Ghostwriter in the Shell: Expanding on Mandiant’s Attribution of UNC1151 to Belarus

Posted: 18th March 2022
Ghostwriter in the Shell: Expanding on Mandiant’s Attribution of UNC1151 to Belarus


Editor’s Note: The following post is an excerpt of a full report. To read the entire analysis, click here to download the report as a PDF.

This research expands on Mandiant’s public attribution of UNC1151 and Ghostwriter activity to entities in Belarus and describes Russian military organizational influence in Minsk, substantiating a likely nexus to Russian interests. The time frame for our research spans between March 2017 through the present and employs data from the Recorded Future Platform with open source enrichment. It is intended to provide a foundation for understanding the relationship between the threat actor(s) and the broader influences and drivers for activity, as well as augment existing cybersecurity industry reporting and address established knowledge gaps in the understanding of UNC1151 and Ghostwriter activity. This report will be of interest to cybersecurity professionals who track advanced persistent threat actors as well as those seeking greater information on UNC1151 and Ghostwriter.

Executive Summary

On November 16, 2021, Mandiant analysts presented their recent research findings on activity conducted by the cyber threat actor they have designated as UNC1151 and provided insights into the joint cyber and information operations-enabled campaign designated Ghostwriter. The Mandiant team assessed with high confidence that the Belarusian government was responsible for UNC1151 activity that primarily targets European entities and assessed with moderate confidence that the same entity or entities were largely behind the Ghostwriter information operations activity. Nevertheless, Mandiant research did not rule out the possibility of potential Russian government, or other international, involvement in the campaign.

Thus far, there has been a lack of technical evidence indicating Russian involvement, but this is very likely an intended component of the threat activity. We have found many overlaps in tactics, techniques, and procedures (TTPs) used by UNC1151 and Ghostwriter activity and Russian threat activity groups. Additionally, we note that false flags are prevalent among Russian military advanced persistent threat groups, almost certainly due to their training in the Russian military discipline of maskirovka, or deception. Such activity enables Russian military aligned advanced persistent threat (APT) groups to plan and conduct activity in a way that enables plausible deniability. We also emphasize the widespread presence of the Russian military in Belarus, as well as evidence of other Russian high-level influence and training, which all suggest likely Russian involvement and influence in Belarus.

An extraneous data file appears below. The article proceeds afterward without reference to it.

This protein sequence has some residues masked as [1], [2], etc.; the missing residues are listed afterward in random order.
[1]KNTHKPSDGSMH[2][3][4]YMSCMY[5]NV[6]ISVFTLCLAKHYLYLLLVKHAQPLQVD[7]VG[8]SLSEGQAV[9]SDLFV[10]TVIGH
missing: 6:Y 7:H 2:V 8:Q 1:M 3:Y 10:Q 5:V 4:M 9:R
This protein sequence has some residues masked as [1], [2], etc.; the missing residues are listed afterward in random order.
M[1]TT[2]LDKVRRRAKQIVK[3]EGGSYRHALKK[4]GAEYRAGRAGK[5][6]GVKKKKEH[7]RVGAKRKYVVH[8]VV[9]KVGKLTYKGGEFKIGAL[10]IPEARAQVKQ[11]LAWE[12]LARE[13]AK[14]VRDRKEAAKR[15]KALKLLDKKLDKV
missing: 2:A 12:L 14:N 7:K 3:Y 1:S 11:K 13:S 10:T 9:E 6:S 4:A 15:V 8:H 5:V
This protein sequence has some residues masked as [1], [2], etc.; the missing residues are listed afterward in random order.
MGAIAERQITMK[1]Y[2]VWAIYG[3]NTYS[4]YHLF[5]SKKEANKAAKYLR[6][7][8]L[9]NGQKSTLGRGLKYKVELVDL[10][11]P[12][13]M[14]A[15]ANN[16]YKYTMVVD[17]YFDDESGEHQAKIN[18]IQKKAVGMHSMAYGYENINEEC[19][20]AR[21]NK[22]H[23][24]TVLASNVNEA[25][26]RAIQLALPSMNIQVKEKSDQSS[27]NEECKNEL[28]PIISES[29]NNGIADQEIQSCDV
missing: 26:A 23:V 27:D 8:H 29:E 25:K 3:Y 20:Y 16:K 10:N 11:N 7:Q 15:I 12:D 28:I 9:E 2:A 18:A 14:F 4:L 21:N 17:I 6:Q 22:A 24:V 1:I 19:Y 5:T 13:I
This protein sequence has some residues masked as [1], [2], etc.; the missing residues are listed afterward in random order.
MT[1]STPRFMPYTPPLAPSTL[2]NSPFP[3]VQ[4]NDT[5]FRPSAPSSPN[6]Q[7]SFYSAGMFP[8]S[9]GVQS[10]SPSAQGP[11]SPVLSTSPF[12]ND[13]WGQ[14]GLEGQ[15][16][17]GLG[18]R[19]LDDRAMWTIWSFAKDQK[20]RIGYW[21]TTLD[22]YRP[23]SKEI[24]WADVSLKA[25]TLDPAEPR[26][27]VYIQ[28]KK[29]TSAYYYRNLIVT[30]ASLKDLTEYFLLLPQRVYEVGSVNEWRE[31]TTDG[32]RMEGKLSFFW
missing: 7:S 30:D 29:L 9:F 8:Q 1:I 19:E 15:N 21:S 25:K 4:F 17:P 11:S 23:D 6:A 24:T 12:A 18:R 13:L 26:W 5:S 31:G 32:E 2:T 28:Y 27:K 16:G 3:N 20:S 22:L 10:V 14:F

Key Judgments

  • Recorded Future does not dispute findings presented by Mandiant in November 2021, which suggest technical links between UNC1151 and Ghostwriter operations and the Belarusian government, likely affiliated with the Belarusian military.
  • There is ample evidence to suggest that Russian government entities, specifically entities within the Russian military and academic sector, are likely interacting with the Belarusian government on matters of cybersecurity and information confrontation.
  • We have identified reports of high-level meetings between Russian and Belarusian Security Services officials, which indicates that cooperation between the 2 is likely.
  • It is likely that Russian military entities, potentially including individuals affiliated with Russian Main Intelligence Directorate (GRU/GU)-related APT groups, operated from, supported, or trained individuals and organizations in Belarus; this assessment is based on long-term Russian Ministry of Defense operations in Belarus.
  • The interactions between these entities provide the foundation necessary for Russian state-affiliated military intelligence units to use Belarus as a base of operations or train Belarusian personnel in the disciplines of information warfare and cyber operations.
  • The Ghostwriter campaign, along with the UNC1151 activity, was composed of concurrent cyber activity and information operations; GRU/GU APT groups have consistently engaged in operations that leverage multiple aspects of the information domain. These groups highly likely have the capability and intent to conduct aspects of the Ghostwriter campaign and UNC1151 activity.
  • Russian GRU/GU APT groups have consistently employed proxies in past operations or engaged in false flag operations to mask their involvement in cyber intrusions; conducting Ghostwriter/UNC1151 activity from Belarusian territory, or involving Belarusian forces in the effort, would likely offer a similar approach to masking Russian involvement.
  • The relevance of this research, and the importance of describing the Russian government involvement in Belarusian Ghostwriter and UNC1151 threat activity, is that it reveals how the Russian military can operate from foreign territory or leverage proxies to create challenges to attribution. The synthesis of technical and contextual data, enabled by the Recorded Future platform, can alleviate challenges to attribution.

Editor’s Note: This post was an excerpt of a full report. To read the entire analysis, click here to download the report as a PDF.